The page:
Everything you need to know about this weekend’s dramatic ‘ring of fire’ solar eclipse

This “deep” annular solar eclipse has no equal for over a decade.
What type of eclipse is the ‘ring of fire’ eclipse?

It’s an annular solar eclipse, which is when the Moon is slightly smaller in the sky, so it doesn’t completely cover the Sun. From Africa, the Middle East, northern India, and southern China, a bright circle of sunlight will be visible around the Moon for around a minute during a rare 99.4% annular solar eclipse. That’s very close to being a total solar eclipse.

How long will the eclipse last?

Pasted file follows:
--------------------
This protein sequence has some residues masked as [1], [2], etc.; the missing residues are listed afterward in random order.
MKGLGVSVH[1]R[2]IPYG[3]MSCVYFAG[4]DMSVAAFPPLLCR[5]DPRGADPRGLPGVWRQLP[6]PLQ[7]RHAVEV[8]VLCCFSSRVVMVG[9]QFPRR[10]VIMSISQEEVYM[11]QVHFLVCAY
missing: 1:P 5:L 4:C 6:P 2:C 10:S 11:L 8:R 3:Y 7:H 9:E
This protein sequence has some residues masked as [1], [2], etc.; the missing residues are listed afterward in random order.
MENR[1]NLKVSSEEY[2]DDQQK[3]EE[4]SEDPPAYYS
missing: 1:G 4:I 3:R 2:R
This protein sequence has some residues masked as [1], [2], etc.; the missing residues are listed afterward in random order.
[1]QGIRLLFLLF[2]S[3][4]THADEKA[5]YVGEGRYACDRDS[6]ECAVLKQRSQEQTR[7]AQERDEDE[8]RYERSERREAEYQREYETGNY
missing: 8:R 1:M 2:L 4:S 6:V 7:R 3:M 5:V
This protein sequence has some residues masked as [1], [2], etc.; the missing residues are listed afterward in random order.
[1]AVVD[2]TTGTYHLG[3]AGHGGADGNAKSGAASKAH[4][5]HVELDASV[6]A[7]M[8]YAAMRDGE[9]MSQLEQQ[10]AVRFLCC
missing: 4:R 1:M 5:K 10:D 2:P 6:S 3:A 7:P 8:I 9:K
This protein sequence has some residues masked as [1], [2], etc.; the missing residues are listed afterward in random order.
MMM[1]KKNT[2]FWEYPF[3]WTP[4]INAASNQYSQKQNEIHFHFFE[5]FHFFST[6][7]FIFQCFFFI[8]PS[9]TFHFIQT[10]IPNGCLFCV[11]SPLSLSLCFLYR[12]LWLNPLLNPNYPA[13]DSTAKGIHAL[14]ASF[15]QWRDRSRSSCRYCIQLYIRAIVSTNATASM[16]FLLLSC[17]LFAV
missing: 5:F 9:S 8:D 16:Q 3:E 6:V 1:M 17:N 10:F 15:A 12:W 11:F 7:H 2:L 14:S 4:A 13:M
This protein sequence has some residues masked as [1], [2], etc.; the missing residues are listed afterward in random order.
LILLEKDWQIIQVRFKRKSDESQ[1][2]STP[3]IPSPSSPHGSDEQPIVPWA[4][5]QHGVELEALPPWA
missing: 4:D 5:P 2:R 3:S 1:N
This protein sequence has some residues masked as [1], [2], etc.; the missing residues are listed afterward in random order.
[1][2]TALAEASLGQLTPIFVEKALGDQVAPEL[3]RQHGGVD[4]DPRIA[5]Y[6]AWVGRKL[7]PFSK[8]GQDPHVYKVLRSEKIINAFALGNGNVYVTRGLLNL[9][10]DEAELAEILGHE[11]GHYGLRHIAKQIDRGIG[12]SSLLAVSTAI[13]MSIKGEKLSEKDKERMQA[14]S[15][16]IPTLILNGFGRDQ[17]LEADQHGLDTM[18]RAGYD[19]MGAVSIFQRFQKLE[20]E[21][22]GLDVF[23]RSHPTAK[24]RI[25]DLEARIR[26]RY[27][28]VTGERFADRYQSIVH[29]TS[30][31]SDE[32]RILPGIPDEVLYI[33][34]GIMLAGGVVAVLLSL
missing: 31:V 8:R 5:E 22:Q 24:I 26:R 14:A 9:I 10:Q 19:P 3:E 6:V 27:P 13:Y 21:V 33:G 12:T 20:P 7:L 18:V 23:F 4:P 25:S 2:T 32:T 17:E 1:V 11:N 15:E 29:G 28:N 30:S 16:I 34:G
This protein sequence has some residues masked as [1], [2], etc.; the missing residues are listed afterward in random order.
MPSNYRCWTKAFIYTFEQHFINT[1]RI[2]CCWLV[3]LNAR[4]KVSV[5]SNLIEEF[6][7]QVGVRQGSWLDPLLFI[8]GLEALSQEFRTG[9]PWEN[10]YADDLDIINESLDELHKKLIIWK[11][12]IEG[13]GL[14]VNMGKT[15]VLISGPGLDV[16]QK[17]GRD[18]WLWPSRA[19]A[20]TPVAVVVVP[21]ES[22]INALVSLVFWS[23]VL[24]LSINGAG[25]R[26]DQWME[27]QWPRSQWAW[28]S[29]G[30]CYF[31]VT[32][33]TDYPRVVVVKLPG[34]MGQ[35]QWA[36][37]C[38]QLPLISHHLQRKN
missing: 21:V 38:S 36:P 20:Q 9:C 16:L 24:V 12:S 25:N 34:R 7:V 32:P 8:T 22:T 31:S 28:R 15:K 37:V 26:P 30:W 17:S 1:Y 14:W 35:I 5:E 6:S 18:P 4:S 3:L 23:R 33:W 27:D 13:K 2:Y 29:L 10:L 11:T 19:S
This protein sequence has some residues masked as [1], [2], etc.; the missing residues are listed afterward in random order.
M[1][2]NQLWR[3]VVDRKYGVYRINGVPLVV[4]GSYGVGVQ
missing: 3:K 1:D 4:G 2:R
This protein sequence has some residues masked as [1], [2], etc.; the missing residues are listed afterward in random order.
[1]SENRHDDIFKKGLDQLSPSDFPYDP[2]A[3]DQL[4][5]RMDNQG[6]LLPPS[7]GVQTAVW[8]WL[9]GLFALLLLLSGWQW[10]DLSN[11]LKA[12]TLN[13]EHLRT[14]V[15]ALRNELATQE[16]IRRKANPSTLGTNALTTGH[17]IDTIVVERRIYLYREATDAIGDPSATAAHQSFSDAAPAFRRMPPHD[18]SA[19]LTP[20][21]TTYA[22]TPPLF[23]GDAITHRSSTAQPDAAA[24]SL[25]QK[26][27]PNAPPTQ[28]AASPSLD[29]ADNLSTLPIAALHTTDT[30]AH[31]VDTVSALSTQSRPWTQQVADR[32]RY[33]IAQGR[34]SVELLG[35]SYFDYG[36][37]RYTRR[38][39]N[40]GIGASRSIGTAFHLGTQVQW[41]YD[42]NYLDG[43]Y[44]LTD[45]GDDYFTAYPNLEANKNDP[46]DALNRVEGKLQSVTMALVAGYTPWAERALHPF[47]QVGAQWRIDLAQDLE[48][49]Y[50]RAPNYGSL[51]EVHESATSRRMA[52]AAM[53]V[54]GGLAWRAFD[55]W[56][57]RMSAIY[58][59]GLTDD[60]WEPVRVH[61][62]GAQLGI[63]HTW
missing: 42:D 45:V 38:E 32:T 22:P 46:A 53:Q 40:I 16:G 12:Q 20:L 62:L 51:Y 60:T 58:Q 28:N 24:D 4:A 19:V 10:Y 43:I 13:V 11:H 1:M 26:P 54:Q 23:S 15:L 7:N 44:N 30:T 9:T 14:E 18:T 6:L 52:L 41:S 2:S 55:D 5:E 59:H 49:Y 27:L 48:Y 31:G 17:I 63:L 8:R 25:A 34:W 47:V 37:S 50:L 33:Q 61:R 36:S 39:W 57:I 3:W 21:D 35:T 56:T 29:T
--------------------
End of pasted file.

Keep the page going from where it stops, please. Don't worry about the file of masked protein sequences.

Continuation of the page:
For between 38 and 86 seconds. That brevity makes it very rare, with no equal coming up in the near future. In fact, the next time the Moon will create such a slim sliver around the Sun and cause another almost-total “ring of fire” eclipse will be in 2032 when, in fact, the ring will be even slimmer. However, it will be followed by two other relatively “deep” annular solar eclipses in 2032, 2035 and 2039.

When will the eclipse occur?

The annular ‘ring’ phase will begin at precisely 4:48 UTC on June 21, 2020, just a few hours after the instance of the solstice at 21:44 UTC on June 20, 2020.

Credit: Unsplash